It’s Portland’s most closely guarded secret – one that’s lasted over 40 years: Who is the Valentine’s Day Phantom?

The phantom is likely hard at work this week, preparing to decorate the city’s landmarks and storefronts with red hearts printed on white paper or on large banners. It’s an anonymous love note to the city that appears every Feb. 14.

Most people interviewed around town, including those who are complicit by granting the phantom access to buildings to hang large banners, claim to have no idea. Others know someone who knows – or think they do – but haven’t asked and do not want to be told. And a few people admit to knowing someone directly involved, but closely guard their secret.

“I should be able to look at my phone and find out in two seconds,” said Greame Kennedy, communications director for the Portland Museum of Art, which allows the Phantom to hang a large banner on its building. “It’s kind of a modern miracle that it’s still a well-protected secret. Even the people who do know treasure and protect it.”

Those interviewed for this story speculated that the tradition was probably begun by one person but has since grown to include a small, covert force of Cupids.

The Valentine Bandit strikes again, this time Fort Gorges in Portland Harbor in 2017. Ben McCanna/Staff Photographer Buy this Photo

In the dark of night, the phantom’s helpers hang paper hearts, large banners and flags blazed with solitary hearts on buildings. Banners have been placed on Fort Gorges, the Observatory, the snow pile on Commercial Street and the Casco Bay Bridge.


The Portland tradition has spread to other cities over the years and has fueled two parallel mysteries: Who is the Portland phantom and how has his or her identity remained a secret for so long?

Relax, everyone. You can keep reading. We’re only going to answer the second question.

Setting out on a mission to learn the secrets of the phantom, this reporter was repeatedly confronted with opposition. Many asked whether we really wanted to uncover the truth and, if so, what greater good could come of it.

“You’re going to put a stake through the heart of Portland by unveiling this,” warned Jessica Tomlinson, the Maine College of Art’s director of its artists at work program.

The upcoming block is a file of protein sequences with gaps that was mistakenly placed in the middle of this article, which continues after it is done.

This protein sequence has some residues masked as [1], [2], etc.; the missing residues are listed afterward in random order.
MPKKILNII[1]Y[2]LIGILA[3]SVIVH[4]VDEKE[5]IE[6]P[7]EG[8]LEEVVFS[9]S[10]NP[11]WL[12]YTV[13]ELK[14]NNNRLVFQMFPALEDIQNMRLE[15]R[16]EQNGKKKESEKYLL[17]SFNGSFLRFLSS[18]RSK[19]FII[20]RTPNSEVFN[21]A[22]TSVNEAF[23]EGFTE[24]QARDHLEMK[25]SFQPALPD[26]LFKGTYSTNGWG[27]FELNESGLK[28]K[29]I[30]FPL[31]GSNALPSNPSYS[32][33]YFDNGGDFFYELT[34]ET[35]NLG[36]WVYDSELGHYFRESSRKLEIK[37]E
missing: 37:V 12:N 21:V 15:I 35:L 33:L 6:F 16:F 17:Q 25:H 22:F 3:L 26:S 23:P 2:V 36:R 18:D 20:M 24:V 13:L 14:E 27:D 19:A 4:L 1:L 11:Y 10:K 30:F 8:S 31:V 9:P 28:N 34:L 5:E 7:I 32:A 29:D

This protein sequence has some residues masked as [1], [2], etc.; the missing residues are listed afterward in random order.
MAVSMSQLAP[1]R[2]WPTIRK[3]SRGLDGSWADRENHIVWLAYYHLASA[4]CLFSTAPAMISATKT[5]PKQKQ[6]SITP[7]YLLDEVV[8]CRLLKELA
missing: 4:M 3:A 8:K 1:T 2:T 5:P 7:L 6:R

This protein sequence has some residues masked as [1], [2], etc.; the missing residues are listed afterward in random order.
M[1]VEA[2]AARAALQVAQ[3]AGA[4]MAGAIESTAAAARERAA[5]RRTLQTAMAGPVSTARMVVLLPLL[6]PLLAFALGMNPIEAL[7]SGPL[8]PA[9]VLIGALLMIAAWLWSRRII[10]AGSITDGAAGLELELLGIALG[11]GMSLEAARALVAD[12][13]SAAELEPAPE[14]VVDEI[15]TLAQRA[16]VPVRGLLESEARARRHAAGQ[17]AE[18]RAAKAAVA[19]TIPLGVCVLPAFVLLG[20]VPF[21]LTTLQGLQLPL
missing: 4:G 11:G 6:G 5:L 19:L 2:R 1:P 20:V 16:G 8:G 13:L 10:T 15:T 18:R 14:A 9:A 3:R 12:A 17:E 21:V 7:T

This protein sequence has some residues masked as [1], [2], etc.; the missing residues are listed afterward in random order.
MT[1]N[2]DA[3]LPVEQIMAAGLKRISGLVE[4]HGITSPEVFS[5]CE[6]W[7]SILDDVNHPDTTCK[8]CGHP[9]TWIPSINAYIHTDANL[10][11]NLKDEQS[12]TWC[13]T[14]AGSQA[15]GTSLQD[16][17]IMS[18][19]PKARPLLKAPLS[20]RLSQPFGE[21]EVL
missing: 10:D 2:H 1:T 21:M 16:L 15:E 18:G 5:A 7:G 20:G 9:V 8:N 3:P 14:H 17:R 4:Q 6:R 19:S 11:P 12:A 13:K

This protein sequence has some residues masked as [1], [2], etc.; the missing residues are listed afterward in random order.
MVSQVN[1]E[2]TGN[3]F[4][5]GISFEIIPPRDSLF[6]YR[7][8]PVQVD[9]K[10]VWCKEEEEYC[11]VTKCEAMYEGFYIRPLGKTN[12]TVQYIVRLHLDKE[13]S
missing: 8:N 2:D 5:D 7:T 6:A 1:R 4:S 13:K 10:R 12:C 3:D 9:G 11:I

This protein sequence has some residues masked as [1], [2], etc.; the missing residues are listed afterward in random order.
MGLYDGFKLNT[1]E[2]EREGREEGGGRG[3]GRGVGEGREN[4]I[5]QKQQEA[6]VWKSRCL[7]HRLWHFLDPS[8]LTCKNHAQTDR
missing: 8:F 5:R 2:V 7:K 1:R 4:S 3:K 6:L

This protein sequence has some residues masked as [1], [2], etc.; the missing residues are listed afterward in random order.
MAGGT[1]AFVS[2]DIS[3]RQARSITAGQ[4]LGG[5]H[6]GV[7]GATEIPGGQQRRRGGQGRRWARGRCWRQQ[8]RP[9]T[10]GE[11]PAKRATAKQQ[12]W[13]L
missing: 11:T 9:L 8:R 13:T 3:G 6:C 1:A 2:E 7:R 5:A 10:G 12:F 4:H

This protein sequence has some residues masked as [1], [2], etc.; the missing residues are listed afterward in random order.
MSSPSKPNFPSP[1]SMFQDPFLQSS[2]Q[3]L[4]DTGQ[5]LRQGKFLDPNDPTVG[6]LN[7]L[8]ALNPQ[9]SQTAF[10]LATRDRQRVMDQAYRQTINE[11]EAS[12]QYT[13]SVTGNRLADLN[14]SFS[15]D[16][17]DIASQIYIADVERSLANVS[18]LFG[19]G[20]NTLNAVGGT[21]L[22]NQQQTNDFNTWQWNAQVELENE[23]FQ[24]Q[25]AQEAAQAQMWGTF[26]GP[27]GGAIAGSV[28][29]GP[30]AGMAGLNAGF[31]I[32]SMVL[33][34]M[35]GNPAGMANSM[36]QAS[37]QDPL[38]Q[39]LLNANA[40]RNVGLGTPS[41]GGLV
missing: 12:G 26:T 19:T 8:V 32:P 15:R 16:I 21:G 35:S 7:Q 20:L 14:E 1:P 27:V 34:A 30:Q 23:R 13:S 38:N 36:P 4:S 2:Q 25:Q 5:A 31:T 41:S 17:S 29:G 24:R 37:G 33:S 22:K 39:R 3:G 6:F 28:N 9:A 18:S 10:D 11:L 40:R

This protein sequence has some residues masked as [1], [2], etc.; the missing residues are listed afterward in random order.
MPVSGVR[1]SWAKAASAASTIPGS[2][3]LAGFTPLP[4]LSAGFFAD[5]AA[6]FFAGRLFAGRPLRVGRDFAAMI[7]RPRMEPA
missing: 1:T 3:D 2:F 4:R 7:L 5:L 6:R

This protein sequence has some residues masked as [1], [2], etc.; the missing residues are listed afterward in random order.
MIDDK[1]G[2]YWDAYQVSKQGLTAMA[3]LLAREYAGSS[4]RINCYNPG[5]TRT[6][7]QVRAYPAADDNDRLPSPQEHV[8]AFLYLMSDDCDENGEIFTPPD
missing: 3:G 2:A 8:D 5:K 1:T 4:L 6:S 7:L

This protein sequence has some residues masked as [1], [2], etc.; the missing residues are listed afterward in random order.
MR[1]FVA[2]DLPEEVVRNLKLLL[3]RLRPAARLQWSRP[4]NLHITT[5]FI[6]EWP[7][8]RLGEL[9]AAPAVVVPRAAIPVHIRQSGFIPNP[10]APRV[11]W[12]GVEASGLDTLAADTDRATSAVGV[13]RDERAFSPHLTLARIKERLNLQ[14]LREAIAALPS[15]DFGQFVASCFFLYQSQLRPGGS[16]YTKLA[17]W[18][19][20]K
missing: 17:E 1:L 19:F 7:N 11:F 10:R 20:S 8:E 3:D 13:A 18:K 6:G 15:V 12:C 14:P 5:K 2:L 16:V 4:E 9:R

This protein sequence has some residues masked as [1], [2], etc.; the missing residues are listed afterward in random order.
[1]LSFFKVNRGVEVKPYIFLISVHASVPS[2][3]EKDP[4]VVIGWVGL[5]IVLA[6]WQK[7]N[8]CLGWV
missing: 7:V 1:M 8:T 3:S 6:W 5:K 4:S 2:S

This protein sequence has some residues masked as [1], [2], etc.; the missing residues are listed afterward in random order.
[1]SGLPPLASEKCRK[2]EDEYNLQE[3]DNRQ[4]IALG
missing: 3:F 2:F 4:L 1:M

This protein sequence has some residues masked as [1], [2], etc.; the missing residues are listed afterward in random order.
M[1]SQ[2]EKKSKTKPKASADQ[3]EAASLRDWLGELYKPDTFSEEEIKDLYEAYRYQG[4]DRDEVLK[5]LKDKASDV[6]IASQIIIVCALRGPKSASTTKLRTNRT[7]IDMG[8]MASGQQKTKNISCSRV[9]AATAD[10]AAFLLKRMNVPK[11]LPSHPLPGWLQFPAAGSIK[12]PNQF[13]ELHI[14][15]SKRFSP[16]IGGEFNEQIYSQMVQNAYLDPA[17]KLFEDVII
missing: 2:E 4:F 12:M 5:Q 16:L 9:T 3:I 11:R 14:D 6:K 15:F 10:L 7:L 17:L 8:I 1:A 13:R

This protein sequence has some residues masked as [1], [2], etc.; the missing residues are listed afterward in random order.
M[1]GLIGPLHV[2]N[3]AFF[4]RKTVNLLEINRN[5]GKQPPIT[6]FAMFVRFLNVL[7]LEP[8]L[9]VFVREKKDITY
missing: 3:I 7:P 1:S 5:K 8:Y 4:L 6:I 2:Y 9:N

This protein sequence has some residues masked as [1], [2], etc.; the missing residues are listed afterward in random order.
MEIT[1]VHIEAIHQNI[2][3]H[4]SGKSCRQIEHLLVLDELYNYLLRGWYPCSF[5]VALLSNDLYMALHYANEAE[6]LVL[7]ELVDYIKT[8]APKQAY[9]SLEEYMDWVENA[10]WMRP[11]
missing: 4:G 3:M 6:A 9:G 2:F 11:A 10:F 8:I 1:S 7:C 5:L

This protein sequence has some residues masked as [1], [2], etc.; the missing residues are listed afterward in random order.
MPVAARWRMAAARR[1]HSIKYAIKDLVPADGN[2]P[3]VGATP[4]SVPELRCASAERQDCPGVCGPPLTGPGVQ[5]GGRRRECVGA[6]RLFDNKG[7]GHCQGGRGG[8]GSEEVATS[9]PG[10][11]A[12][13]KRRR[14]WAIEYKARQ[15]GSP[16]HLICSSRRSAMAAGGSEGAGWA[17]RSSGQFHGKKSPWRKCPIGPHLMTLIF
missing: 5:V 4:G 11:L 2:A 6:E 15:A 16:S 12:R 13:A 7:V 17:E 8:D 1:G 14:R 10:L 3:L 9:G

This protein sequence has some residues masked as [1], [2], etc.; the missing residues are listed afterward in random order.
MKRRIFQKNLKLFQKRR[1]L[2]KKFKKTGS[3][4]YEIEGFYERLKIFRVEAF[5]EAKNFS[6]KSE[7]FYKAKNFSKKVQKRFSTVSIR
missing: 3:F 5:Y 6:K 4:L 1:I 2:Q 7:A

Several people in the know vowed to pass a message to the phantom seeking an interview, but no one responded to arrange a meeting. The mystery emissary of love has also sometimes been called the Valentine Bandit, although phantom seems to be his or her preferred title.

The earliest reports of the phantom appeared in the Press Herald and Evening Express newspapers in the mid-1970s. A 1977 article in the Evening Express said the tradition began the year before.


A woman walks by a storefront covered in hearts on Commercial Street in 2018. Brianna Soukup/Staff Photographer Buy this Photo

That also is when a second key tradition began: Portland’s investigative reporters hit the streets of downtown and the Old Port to ask questions – sometimes getting tantalizingly close to the phantom. But, perhaps not wanting to be the spoiler, they would never come back with the evidence.

A 1977 article in the Evening Express came close, saying witnesses described a man about 22 or 24 years old with strawberry blond hair and a full beard. The reporter even tracked down a man fitting the description who happened to be named Ian Valentine, but he denied doing anything of the sort.

The effort now appears to involve a whole secret network of cupids. And the phantom’s organization has been getting more sophisticated in recent years.

Longfellow Books has recently received copies of an anonymously published book about the phantom’s activities, according to bookshop owner Ari Gersen. The book being sold for $16 is in its second or third edition, said Gersen, who said he received some tips about this year’s targets. He would not provide any additional information.

The book, which has no publishing credits or information, is full of photos, newspaper clippings and anonymous quotes, which may or may not be from the phantom.

One quote alludes to a cupid crew almost getting caught by journalists.


“We had a standoff. We wouldn’t unfurl the heart until the reporter and camera man left, but they weren’t leaving until something happened. We started pelting them with snowballs from the rooftop. They seemed annoyed, like they didn’t have all night. We did. They left.”

Longfellow Books in Portland recently received copies of this anonymously written and published book titled The Valentine Phantom: Portland, Maine. The book is in its second or third edition and is filled with photos, newspaper clippings and anonymous quotes, which may or may not be from the actual phantom. Randy Billings/Staff Writer

In 1986, the U.S. Coast Guard almost caught the bandits after their small boat was almost struck by a ferry. The Coast Guard reported that a 12-foot boat was loaded with seven people. They eluded capture after hanging the 20-heart banner on the fort.

It took about 30 years before the heart showed up out there again. But Paul Drinan, executive director of the Friends of Fort Gorges, wouldn’t say what role – if any – the Friends of Fort Gorges play in planning or facilitating the hanging.

Longtime Portland resident Jay York said he was involved in the effort in the 1980s and 1990s. A studio that he and his brother George shared on Federal Street was an early meeting place for the effort, he said.